How Can You Recognize and Value the Variations of This Dollar?
There are a few distinguishing features of the 1921 Morgan Silver Dollar that make it particularly valuable.
- Unique silver content. 0.7734 oz of silver is relatively high and was unparalleled in dollars at the time. The 1921 Morgan Silver Dollar was the first of its kind, to feature such high silver content. Metallurgic analysis can confirm this alongside coin grading.
- Used special dies. Because the Treasury had destroyed Morgan Silver Dollar dies, these had to be recreated in 1921 to fulfill the recoining outlined in the 1918 Pittman Act. These generate the unique design of the 1921 Morgan Silver Dollar.
- Denver mint. In 1921, the Denver mint was added for production of these half dollars, and it was the only year that they were produced there”making these silver dollars particularly valuable, even before the relative production volumes among the mints are considered.
Depending on the features that your particular silver dollar bears, its value can differ widely. However, the coin’s value effectively relies on two properties:
- Where was it minted? The mint mark will reveal whether it was minted in Philadelphia (the default, so no mint mark), Denver (D), or San Francisco (S). Each mint released different volumes of coins this year, and therefore silver dollars from each mint have different values of scarcity. Philadelphia led the way with 45 million silver dollars; San Francisco made about 21 million; and Denver made about 20 million.
- What condition is the coin in? Generally speaking, a mint-state condition 1921 Morgan Silver Dollar will fetch about two-and-a-half to three times the value of a coin in good condition, but this number can get higher depending on the mint and coin condition.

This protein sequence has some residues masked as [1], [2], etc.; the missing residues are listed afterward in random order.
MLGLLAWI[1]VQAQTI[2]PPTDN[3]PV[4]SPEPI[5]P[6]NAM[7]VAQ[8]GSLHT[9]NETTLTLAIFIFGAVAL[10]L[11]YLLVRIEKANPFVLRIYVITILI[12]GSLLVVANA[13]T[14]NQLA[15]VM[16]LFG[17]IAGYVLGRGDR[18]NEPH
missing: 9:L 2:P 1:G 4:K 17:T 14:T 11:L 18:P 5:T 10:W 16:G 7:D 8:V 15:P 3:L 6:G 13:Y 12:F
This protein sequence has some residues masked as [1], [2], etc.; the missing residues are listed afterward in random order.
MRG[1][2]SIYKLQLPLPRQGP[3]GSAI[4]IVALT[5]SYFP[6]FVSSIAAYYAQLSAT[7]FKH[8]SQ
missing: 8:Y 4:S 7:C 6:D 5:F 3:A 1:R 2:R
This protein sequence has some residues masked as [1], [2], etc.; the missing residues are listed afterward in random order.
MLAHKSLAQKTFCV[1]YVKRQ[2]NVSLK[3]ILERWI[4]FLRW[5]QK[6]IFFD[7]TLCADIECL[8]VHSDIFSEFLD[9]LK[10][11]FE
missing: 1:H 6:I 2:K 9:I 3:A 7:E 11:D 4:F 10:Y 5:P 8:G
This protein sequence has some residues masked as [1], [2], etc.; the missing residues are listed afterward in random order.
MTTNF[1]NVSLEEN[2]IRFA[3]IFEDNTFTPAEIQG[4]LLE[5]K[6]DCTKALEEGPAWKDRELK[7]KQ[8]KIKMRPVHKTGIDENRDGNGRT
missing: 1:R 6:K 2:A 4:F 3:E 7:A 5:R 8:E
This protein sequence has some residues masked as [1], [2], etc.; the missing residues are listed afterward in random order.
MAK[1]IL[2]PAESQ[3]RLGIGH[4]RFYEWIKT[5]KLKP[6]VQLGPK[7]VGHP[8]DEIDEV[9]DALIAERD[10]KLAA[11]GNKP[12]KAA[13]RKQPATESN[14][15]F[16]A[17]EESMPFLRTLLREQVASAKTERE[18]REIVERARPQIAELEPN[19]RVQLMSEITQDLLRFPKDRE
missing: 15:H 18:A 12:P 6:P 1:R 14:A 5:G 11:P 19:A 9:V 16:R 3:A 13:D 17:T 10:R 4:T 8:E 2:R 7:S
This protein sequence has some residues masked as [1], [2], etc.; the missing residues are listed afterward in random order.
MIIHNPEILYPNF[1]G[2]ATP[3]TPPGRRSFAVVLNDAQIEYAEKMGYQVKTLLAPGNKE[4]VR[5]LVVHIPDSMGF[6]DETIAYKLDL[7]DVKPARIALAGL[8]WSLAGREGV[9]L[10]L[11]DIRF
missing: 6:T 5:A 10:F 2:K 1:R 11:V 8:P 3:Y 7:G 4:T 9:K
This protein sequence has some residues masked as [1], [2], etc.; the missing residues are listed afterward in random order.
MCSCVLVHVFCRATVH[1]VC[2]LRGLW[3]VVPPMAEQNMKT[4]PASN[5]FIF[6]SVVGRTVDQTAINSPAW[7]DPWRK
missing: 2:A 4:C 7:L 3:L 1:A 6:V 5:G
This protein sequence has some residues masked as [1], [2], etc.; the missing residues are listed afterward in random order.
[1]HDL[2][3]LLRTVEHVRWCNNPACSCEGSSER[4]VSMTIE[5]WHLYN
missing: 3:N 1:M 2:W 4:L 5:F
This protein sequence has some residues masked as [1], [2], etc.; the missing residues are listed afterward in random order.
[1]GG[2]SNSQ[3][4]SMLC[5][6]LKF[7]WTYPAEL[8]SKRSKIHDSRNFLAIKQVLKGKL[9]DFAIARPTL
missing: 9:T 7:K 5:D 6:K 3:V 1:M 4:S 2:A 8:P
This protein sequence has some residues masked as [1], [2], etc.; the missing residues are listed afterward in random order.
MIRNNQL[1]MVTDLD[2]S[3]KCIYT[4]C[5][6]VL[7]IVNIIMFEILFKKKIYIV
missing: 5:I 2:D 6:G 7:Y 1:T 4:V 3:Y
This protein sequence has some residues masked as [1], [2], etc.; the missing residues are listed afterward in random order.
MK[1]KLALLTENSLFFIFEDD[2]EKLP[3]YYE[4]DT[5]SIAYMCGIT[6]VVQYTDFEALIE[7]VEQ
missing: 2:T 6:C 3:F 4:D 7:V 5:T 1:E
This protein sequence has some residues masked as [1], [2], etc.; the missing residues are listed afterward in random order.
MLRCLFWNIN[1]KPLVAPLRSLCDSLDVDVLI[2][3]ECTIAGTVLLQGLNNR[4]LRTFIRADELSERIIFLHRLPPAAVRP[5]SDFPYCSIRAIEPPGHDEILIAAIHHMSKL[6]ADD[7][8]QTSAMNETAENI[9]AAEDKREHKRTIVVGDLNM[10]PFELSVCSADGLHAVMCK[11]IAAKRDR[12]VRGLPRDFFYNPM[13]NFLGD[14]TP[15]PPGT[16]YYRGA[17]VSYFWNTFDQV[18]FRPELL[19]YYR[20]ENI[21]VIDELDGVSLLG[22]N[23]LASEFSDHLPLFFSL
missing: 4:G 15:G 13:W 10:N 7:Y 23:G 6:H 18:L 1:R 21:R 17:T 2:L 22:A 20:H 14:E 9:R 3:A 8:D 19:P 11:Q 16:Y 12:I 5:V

Who Is Interested in This Dollar and Why?
A mint-condition, uncirculated 1921 Morgan silver dollar is worth around $56, especially versions with mint marks. A coin with the lowest ‘good’ rating is worth $29.  The higher the quality of a 1921 Morgan silver dollar, the more appealing it will be to collectors. The auction record for a rare mint-condition 1921 silver dollar is $19,975. The auction record for a 1921-D Morgan silver dollar was $44,063. 
An attractive aspect of the 1921 Morgan silver dollar is that it is an accessible and worthwhile pursuit for both collectors and investors. Some silver dollars in decent condition are affordable, and some can sell for a nice profit.
Regardless of monetary worth, the 1921 silver dollar has a nostalgic place in United States history, and it makes for an appealing addition to any person’s coin collection.
1. GovMint. ‘Morgan Silver Dollar Coins,’ https://www.govmint.com/morgan-silver-dollar. Accessed Sept. 3, 2020.
2. USA Coin Book. ‘1921 Morgan Dollars,’ https://www.usacoinbook.com/coins/3300/dollars/morgan/1921-P/. Accessed Sept. 3, 2020.
3. Collectors Universe, Inc. ‘PCGS Auction Prices, Morgan Dollar, 1921 Morgan MS,’ https://www.pcgs.com/auctionprices/details/1921-morgan-ms/97297. Accessed Sept. 3, 2020.